The Milwaukee Brewers have solidified their infield this offseason with the additions of Eric Thames and Travis Shaw, who are in line to be the team's first baseman and third baseman.
The Brewers didn't add a second baseman this offseason, but all signs indicate there will be a new face there, too.
Wednesday at the Winter Meetings, Brewers manager Craig Counsell made all indications that Jonathan Villar will be housed at second base this coming season.
With Orlando Arcia set to be the shortstop and Shaw at third (where Counsell said “I see him playing a lot” there), that leaves just one spot for Villar, who was something of a revelation in 2016, with a slash line of 285/369/457 with 38 doubles, 19 home runs, 92 runs and a major-league leading 62 stolen bases.
Last season, Villar played 108 games at shortstop, but was bumped out of the position upon the arrival of Arcia. He also played 42 games at third base, with a poor .881 fielding percentage, and 11 games at second, where he did not make an error in 38 chances.
“Defensively, I think (second base) is a good spot for him,” Counsell said of Villar. “We think it's going to be his best position. … with his skills, I think it's going to be his best defensive position.”
Counsell thinks Milwaukee's projected keystone combination will really help the Brewers' defense.
“I think if we can get Villar and Arcia every day in the middle, I think we can be solid and steady.”
The pronouncements of Shaw and Villar as regulars, of course, leaves two Brewers on the outside looking in.
Hernan Perez played 60 games at third base in 2016 and likely would have been the favorite to play there again if not for the trade for Shaw. Perez played every position for Milwaukee last season except catcher and pitcher and had a breakout year at the plate, batting .272 with 13 home runs and 34 steals. Counsell envisons Perez being a pivotal member of Milwaukee again in 2017 in a utility role.
“Perez is going to be somebody that's important,” Counsell said, “and I think now as part of the depth and the protection and getting matchup, he's going to be an important part of this on the corners for sure.”
Where this all leaves Scooter Gennett, who played 136 games in 2016 with 121 starts at second base, is a bit of an unknown. Gennett hit .262 last season with 14 home runs and could have been non-tendered by the Brewers but instead was retained, with arbitration looming.
Counsell noted Gennett got off to a good start last season but then “regressed,” most notably in pitch selection.
“As a player puts like 2,000 at-bats or plate appearances under their belt, a player like Scooter, when the knowledge level goes up, the power has a chance to go up, too,” Counsell said. “Certainly those are the next steps for him.”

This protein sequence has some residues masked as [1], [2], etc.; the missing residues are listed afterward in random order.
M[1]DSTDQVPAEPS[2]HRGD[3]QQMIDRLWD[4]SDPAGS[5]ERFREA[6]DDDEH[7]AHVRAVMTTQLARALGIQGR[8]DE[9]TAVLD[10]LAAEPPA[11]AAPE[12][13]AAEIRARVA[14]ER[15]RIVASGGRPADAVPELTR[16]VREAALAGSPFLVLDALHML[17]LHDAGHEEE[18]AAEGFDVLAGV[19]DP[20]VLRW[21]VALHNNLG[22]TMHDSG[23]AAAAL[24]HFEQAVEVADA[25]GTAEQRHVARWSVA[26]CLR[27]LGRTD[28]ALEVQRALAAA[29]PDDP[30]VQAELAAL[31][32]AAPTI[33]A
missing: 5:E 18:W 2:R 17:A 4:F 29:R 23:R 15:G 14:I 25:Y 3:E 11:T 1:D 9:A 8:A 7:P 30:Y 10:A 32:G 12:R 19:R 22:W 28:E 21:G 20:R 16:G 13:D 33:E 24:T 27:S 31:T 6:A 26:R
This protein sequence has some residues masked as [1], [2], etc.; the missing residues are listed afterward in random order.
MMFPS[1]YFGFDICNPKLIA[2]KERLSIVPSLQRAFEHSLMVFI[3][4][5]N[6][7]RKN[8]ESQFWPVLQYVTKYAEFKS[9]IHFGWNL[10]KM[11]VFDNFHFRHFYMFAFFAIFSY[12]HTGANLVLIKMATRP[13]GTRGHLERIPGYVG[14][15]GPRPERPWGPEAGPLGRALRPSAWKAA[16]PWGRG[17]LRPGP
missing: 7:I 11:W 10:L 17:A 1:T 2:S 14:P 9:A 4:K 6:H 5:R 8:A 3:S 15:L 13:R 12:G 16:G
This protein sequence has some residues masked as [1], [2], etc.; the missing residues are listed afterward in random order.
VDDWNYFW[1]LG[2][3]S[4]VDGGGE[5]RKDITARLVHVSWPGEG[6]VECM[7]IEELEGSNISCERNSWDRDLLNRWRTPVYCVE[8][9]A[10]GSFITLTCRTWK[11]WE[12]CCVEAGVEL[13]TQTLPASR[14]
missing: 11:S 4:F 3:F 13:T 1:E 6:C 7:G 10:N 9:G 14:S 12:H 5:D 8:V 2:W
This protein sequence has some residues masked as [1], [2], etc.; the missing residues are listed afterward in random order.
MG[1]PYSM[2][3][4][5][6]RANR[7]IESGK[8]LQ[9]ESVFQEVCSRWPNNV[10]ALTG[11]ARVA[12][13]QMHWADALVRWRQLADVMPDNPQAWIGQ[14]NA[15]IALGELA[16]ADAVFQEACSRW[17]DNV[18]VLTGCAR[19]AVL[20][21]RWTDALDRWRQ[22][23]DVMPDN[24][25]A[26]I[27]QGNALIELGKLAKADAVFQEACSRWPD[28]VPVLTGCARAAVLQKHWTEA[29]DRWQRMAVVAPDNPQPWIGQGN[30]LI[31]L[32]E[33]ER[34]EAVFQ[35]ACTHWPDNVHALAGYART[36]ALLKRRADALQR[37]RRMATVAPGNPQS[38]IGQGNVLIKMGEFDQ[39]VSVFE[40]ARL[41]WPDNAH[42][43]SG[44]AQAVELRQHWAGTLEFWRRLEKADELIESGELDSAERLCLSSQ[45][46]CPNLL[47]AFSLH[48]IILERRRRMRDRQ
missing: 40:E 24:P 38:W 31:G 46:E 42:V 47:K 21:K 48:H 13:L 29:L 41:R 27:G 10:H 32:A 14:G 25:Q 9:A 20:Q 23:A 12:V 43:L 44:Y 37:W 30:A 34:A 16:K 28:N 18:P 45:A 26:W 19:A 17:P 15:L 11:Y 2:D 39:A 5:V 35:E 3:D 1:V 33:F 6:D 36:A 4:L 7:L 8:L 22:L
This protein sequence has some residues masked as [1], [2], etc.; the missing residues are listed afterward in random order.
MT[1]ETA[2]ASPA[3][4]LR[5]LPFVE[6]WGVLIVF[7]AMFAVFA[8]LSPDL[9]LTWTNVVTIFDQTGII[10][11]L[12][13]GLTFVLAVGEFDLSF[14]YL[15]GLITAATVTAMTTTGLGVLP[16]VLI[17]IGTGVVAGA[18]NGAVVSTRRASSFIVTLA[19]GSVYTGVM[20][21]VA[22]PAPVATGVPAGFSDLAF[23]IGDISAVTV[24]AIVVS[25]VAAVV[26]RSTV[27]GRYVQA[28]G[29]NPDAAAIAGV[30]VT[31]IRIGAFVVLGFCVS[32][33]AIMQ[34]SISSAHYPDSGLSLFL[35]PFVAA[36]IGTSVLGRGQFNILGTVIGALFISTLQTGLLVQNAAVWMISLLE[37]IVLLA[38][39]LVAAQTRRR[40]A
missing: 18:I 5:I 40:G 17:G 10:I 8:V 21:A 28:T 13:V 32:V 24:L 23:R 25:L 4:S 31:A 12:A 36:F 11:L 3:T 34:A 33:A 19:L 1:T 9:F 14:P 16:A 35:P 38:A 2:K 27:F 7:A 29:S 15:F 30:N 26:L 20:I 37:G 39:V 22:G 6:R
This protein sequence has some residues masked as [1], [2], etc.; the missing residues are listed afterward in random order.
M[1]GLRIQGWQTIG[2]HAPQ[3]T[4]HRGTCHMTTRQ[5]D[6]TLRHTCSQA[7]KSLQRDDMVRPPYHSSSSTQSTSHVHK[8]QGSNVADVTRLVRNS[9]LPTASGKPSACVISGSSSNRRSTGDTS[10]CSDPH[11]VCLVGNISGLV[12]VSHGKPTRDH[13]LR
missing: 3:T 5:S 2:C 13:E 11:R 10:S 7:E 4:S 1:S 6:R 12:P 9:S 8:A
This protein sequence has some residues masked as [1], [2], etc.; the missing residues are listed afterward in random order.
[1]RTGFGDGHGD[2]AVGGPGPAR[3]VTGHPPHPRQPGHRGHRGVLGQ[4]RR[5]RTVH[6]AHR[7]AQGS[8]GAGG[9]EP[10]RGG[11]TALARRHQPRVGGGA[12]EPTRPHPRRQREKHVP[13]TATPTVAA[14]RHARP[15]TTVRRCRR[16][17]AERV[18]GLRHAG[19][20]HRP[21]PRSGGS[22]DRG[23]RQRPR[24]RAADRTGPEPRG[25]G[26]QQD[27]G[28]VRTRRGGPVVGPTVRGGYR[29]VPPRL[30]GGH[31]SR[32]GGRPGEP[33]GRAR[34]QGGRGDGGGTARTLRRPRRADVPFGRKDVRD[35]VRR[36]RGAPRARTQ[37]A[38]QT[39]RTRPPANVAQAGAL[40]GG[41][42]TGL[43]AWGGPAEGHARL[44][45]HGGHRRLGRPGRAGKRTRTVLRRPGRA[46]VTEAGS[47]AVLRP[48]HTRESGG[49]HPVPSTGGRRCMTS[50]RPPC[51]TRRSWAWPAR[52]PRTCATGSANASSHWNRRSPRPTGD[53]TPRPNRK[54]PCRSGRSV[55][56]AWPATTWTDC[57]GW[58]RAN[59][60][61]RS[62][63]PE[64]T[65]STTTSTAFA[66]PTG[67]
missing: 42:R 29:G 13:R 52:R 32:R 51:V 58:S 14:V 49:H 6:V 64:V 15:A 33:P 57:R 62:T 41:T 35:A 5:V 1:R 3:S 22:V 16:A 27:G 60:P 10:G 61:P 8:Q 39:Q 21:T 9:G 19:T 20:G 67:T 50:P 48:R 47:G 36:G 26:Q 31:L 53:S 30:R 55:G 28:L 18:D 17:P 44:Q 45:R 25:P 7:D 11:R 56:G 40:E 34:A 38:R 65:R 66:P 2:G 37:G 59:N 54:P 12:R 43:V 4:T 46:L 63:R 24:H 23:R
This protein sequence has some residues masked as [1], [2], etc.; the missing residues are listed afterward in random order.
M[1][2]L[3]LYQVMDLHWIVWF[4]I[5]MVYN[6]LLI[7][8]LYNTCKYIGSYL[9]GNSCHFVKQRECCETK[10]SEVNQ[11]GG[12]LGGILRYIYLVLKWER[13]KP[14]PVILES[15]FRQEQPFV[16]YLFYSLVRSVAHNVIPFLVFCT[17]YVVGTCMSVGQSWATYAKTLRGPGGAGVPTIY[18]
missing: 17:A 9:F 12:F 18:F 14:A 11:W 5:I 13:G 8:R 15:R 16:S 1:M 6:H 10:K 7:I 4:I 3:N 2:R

How Gennett will get those plate appearances with the Brewers will be something to keep an eye on this spring training.
Some other notes from Counsell's session with the media:
– When asked about Ryan Braun, Counsell said he expects to see him playing left field in Miller Park this season. “I'm planning on him being the left fielder … I don't see anything changing,” Counsell said.
— Counsell expects two of Milwaukee's brightest prospects, outfielder Lewis Brinson and pitcher Josh Hader, to be of help this upcoming season. “Those are two guys that we hope are kin of putting the finishing pieces on their player development stage of their career, and then we'll see where that takes them and kind of what our needs are at that point, too,” he said. “So I don't have an exact expectation. I think they will help us in 2017 for sure.”
— Jimmy Nelson had a rough season, going 8-16 with a 4.62 ERA and 1.517 WHIP, a year after being a bright spot with 11 wins, a 4.11 ERA and 1.286 WHIP. Nelson led the majors in losses in 2016 and the National League in walks (86). Counsell said don't expect Nelson to be moved to the bullpen, saying the Brewers “see Jimmy as a starter.” Counsell said it is just a matter of Nelson having better command of the baseball and, of course, throwing strikes. “That's where a lot of the troubles come into for him. There's progress that he needs to make, and I think he's on the same page with that and he's aware of that,” Counsell said. “But I still think that it's close enough that it's something that you still get excited about what's there.”